“We trained a lot of pro athletes there,” he said. “We trained 10 to 12-year-olds and everybody in between.”

Years later, when Ryan arrived at Pocatello, work needed to be done.

Barbells were bent and didn’t rotate correctly, and only six of the 15 platforms could be used for Ryan’s Olympic style lifts.

“I could use them for squat or bench presses and stuff like that, but it made the workouts less efficient,” Ryan said.

So, Ryan fundraised and with the help of boosters, ISU now has enough bumper plates to utilize all 15 platforms, and with the help of his student interns, Ryan and his staff spent hours ripping out and replacing new equipment with the old.

But the renovations didn’t stop there.

The first of Ryan’s upgrades was a four-speaker sound system donated to ISU by JAG Enterprise.

The new sound system allows for louder and more energetic music, which can help increase motivation for workouts that begin before the sun rises.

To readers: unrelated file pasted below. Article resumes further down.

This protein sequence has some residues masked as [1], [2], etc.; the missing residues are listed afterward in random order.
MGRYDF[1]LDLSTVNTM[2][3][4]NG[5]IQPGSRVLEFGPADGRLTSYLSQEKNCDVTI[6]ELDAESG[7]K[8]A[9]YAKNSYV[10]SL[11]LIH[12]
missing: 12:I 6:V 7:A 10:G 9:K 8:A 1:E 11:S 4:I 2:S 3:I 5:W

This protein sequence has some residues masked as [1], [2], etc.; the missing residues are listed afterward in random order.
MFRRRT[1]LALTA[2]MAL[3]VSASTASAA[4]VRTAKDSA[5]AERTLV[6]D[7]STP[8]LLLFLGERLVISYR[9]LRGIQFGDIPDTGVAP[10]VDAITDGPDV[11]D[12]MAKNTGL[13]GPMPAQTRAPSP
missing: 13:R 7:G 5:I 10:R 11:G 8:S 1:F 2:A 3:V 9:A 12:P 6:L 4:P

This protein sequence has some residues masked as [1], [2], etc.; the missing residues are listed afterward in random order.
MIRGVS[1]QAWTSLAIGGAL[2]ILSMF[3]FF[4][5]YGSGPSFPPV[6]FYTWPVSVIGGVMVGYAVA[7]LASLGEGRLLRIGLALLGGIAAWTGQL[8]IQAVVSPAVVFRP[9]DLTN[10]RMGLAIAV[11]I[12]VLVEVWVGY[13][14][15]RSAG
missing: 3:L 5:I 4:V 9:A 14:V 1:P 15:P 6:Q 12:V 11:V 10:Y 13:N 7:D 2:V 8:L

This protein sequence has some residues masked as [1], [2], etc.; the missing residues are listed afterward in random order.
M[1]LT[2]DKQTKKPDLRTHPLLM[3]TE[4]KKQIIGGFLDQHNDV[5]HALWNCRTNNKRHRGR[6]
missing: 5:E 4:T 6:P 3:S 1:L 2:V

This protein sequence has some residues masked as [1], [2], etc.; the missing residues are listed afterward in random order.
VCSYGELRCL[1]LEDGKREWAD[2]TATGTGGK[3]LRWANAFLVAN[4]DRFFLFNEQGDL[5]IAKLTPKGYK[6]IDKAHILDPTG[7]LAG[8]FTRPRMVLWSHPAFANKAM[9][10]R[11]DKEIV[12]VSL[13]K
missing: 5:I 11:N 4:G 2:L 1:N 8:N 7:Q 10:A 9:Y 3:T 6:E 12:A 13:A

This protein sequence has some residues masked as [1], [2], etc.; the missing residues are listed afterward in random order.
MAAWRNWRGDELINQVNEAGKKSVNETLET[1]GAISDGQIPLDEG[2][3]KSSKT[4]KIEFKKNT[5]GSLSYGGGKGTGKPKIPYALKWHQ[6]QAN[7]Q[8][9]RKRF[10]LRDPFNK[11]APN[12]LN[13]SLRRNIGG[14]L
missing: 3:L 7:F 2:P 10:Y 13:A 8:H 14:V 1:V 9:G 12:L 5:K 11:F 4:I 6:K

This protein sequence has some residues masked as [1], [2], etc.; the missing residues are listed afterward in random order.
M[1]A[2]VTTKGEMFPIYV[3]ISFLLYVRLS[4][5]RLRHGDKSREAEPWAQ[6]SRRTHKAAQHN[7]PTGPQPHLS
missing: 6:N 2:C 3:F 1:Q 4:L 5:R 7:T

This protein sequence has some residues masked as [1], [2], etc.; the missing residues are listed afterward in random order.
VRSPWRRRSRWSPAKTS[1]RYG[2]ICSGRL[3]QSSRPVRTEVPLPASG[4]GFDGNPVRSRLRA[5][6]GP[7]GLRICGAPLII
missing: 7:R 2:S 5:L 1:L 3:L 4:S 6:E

Last week they gained a new Powerade machine, which was donated by a local Coca-Cola distributor and which athletes have recently began to utilize. The quiet, behind-the-scenes renovations are one of many invisible stamps Ryan has placed on the ISU athletic program.

“I want to give everybody the opportunity to have the weight room and have one-on-one coaching with me,” he said. “I try to keep it to where I don’t have five different teams in here at the same time because then I can’t get everybody the help I need to. I try to keep smaller group so I can be more hands-on, helping them, developing them, correcting techniques, making sure people don’t get hurt. It ends up being a longer day for me, but it is more beneficial to our athletes.”

powerade

Send to Kindle